Should People Know They’re Talking To An Algorithm? After A Controversial Debut, Google Now Says Yes

By David Pierson
Los Angeles Times

WWR Article Summary (tl;dr) On Tuesday, Google unveiled an assistant that’s able to make calls to schedule appointments while speaking in a nearly flawless human voice replete with “ums” and “ahs.” At no point during the presentation did Google’s software reveal it isn’t human, sparking a debate about ethics and consent.

Los Angeles Times

Psychology professor Michelle Drouin wanted to know how people would react if a chatbot could emulate a human.

So she and her fellow researchers split 350 undergraduate students into three groups. One group was told they would be interacting with a bot. Another was told it was a real person. And the last was only informed after the interaction they had been communicating with an algorithm.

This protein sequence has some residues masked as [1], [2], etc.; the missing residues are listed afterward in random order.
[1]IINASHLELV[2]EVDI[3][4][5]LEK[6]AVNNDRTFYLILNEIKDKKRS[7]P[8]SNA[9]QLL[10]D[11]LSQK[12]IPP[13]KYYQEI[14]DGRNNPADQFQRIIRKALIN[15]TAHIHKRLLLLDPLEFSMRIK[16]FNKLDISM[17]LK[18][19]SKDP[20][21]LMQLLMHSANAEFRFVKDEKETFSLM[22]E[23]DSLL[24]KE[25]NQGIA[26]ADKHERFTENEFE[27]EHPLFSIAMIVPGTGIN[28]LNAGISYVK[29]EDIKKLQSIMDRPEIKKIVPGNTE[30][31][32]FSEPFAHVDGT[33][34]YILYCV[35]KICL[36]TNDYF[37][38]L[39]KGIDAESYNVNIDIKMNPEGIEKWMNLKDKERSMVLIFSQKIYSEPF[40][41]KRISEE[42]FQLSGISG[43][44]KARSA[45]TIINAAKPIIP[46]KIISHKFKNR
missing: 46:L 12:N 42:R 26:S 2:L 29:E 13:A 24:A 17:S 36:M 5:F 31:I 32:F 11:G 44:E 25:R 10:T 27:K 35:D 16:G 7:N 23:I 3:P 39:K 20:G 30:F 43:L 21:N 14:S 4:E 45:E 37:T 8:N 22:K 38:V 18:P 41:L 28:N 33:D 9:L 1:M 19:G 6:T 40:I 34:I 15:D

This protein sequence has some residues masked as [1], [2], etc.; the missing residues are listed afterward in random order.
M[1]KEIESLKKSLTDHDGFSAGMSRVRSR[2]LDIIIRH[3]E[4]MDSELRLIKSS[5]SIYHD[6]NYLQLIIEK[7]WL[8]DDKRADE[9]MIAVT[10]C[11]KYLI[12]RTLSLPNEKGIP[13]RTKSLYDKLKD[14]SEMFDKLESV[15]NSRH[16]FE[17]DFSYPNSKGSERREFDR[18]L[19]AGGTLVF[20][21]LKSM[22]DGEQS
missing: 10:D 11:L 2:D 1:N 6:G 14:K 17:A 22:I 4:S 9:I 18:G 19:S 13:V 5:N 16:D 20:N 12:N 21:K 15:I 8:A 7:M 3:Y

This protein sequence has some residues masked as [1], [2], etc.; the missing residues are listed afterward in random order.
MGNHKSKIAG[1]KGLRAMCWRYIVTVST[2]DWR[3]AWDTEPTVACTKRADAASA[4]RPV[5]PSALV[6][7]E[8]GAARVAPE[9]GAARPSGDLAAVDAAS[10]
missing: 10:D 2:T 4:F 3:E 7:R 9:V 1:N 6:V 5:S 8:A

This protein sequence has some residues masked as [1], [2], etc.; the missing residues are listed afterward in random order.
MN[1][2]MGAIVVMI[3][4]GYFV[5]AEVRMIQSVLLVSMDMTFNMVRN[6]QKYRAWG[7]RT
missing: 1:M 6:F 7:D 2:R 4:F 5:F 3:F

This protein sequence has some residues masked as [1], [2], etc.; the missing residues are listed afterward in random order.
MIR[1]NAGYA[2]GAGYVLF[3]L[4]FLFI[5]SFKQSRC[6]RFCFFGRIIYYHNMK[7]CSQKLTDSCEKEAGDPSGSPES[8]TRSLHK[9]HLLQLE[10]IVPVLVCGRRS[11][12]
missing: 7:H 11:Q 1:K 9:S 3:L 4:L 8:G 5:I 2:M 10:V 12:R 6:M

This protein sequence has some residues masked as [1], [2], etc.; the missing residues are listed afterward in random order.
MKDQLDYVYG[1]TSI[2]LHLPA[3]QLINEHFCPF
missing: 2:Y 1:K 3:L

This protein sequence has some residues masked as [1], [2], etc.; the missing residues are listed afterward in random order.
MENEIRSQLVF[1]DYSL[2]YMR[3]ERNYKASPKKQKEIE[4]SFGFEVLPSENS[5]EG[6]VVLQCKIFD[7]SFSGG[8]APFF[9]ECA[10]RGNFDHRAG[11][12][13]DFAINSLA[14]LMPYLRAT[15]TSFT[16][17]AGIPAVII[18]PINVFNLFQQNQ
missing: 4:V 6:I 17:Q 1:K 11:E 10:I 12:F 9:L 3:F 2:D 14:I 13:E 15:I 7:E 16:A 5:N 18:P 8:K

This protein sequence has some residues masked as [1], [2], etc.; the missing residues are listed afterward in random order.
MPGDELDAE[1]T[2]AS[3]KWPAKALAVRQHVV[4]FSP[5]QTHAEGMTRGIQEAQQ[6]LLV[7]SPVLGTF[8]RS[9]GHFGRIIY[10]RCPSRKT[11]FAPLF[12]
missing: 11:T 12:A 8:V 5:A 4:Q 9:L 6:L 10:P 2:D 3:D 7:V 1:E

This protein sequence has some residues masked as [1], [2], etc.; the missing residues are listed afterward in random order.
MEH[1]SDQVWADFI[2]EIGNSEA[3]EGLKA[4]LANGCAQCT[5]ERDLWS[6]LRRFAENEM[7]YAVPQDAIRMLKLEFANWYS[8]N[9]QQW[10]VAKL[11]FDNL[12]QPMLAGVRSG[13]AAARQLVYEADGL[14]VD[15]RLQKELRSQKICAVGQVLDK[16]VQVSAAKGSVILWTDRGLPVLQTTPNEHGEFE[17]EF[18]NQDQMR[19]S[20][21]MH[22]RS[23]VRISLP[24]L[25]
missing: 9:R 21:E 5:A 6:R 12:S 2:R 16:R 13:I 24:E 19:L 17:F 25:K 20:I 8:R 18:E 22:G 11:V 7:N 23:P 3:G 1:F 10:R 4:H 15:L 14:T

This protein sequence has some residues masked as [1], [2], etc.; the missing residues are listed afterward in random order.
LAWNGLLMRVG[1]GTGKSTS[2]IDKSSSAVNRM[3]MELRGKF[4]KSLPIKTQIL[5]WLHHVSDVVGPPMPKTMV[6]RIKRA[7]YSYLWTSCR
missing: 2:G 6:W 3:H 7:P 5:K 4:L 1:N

The first two groups were nearly equally happy with the experience. But the last group was not.

“They felt an eeriness about it,” said Drouin of Purdue University Fort Wayne. “They thought they were being deceived.”

It’s a reaction Silicon Valley companies may want to pay close attention to as they continue to push the boundaries of artificial intelligence to create ever more realistic virtual assistants.

On Tuesday, Google unveiled an assistant that’s able to make calls to schedule appointments while speaking in a nearly flawless human voice replete with “ums” and “ahs.” At no point during the presentation did Google’s software reveal it isn’t human, sparking a debate about ethics and consent.

On Thursday, Google reversed course by saying explicitly that the service, known as Google Duplex, would include a disclosure that it’s not a person.

“We understand and value the discussion around Google Duplex, as we’ve said from the beginning, transparency in the technology is important,” a company spokesperson said. “We are designing this feature with disclosure built-in, and we’ll make sure the system is appropriately identified.”

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